The Nature of Continuing Education

by Alfred C. Ingersoll, (F.ASCE), Assoc. Dean for Conintuing Edu.; Univ. of California, School of Engrg. and Appl. Sci., Los Angeles, CA,

Serial Information: Engineering Issues: Journal of Professional Activities, 1972, Vol. 98, Issue 1, Pg. 113-130

Document Type: Journal Paper


Today as never before, education in general—and professional education in particular—is being held accountable for expenditures of public and private treasure as well as for the heavy investments of manpower made in its behalf. Parents, benefactors, and legislators ask what they are getting for their money. Employers question the value of a higher degree, and Ph.D. graduate engineers are scratching for jobs. What does this situation mean for continuing education in engineering and science? Once these educational deficiencies—real or imagined—are identified, curriculum planners can go ahead and reform the educational program for future generations; workers in continuing education must commence immediately to reform the people who are the innocent victims or products of the recent past system.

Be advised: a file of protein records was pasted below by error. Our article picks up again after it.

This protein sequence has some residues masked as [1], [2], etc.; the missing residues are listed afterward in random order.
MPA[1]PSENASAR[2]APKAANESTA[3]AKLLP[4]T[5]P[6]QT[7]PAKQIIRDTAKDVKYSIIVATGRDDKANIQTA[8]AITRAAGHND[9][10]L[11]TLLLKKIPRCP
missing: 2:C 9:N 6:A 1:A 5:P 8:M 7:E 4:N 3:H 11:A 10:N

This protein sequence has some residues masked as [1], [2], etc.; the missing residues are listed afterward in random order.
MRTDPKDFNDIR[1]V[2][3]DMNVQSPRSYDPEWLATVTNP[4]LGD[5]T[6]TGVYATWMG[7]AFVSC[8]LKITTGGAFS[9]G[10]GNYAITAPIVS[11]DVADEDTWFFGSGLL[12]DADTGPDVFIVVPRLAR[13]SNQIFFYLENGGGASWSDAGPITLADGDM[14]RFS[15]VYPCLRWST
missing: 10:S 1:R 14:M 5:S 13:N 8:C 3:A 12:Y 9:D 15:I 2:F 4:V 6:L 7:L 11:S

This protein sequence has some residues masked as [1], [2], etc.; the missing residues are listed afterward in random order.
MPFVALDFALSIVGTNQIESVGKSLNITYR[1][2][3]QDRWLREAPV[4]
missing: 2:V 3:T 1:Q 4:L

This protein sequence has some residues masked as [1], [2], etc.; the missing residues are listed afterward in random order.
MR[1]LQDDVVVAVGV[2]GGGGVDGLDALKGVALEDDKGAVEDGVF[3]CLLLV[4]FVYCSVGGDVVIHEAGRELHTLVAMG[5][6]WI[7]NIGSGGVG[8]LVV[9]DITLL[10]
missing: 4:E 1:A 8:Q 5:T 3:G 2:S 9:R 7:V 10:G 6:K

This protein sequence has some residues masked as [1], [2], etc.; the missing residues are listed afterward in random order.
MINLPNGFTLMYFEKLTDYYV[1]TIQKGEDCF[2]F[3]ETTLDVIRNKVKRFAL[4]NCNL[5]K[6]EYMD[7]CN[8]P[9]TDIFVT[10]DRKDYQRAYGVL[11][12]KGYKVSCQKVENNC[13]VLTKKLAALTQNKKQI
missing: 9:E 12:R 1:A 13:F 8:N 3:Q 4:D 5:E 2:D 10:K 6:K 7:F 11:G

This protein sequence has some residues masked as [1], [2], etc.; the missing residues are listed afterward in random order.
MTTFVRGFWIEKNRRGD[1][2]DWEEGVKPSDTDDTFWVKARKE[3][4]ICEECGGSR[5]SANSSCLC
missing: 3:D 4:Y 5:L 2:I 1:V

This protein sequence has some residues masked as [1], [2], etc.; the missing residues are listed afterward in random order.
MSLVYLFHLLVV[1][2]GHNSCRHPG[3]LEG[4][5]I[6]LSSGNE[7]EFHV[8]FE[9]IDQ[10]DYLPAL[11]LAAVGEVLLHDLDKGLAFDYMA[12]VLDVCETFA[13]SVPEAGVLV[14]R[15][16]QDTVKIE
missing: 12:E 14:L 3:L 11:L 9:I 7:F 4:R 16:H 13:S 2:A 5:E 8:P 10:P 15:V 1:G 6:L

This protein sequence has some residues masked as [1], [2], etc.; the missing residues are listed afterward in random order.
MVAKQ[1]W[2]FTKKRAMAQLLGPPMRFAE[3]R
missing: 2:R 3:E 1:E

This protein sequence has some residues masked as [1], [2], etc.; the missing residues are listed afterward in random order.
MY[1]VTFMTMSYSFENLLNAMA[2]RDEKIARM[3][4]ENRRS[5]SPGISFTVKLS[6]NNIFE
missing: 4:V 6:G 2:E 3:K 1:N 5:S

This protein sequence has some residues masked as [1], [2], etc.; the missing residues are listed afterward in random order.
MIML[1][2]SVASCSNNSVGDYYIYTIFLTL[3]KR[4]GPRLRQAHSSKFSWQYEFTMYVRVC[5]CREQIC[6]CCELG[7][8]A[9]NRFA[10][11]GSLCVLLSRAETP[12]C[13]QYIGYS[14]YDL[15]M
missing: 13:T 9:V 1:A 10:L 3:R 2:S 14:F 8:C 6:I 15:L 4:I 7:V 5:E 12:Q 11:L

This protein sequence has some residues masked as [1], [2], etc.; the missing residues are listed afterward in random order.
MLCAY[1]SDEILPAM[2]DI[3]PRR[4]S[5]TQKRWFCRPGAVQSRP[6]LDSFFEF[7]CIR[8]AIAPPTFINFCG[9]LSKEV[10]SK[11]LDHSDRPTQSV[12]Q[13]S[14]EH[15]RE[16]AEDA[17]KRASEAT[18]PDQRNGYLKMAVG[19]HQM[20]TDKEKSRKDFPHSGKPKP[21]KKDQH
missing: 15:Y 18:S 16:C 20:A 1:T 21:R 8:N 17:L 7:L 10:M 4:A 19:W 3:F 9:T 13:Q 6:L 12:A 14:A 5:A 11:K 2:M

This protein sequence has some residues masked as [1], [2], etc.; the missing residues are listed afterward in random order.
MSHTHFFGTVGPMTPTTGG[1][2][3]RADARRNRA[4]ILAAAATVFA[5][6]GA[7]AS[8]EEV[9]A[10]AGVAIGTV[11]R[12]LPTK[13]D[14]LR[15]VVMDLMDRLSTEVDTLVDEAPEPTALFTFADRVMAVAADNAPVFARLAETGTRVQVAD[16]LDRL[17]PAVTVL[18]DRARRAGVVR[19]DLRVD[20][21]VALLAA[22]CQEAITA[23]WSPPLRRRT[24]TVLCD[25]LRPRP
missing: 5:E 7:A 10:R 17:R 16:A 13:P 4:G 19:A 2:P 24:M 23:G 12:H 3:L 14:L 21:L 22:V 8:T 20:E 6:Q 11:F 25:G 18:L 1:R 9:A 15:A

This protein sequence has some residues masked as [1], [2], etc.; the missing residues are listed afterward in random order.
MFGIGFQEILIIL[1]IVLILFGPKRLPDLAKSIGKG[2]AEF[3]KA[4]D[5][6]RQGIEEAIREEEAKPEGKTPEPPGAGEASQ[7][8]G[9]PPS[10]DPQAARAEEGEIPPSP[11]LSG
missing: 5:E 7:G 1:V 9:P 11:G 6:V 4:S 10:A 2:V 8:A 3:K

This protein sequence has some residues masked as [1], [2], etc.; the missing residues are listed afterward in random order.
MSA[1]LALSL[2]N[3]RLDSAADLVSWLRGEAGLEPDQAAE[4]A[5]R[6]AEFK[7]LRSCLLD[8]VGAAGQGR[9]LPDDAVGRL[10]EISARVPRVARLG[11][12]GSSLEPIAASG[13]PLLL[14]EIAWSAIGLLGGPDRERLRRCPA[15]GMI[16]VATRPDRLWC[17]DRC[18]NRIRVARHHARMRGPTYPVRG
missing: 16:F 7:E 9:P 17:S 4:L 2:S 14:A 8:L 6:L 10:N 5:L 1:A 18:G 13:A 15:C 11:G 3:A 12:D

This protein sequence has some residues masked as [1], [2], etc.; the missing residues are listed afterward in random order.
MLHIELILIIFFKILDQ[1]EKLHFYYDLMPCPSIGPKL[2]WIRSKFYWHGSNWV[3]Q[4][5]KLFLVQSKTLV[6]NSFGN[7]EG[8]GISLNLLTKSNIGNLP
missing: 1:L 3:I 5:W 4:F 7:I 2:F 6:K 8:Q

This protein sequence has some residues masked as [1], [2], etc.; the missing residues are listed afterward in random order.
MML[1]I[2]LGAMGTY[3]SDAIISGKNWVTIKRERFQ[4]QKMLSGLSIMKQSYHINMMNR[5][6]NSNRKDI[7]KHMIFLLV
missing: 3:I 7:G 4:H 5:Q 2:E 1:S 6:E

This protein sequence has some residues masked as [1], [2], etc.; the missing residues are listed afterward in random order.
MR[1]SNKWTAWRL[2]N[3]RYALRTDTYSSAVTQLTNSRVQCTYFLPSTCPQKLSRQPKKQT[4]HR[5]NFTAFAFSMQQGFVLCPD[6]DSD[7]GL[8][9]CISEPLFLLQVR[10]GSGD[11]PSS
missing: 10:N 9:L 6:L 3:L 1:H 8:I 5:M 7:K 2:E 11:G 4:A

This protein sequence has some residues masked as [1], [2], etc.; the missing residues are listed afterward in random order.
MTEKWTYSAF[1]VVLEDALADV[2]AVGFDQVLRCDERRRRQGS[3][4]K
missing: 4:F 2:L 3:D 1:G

Subject Headings: Education | Engineering education | Public private partnership | Private sector | Investments | Legislation | Value engineering | Curricula

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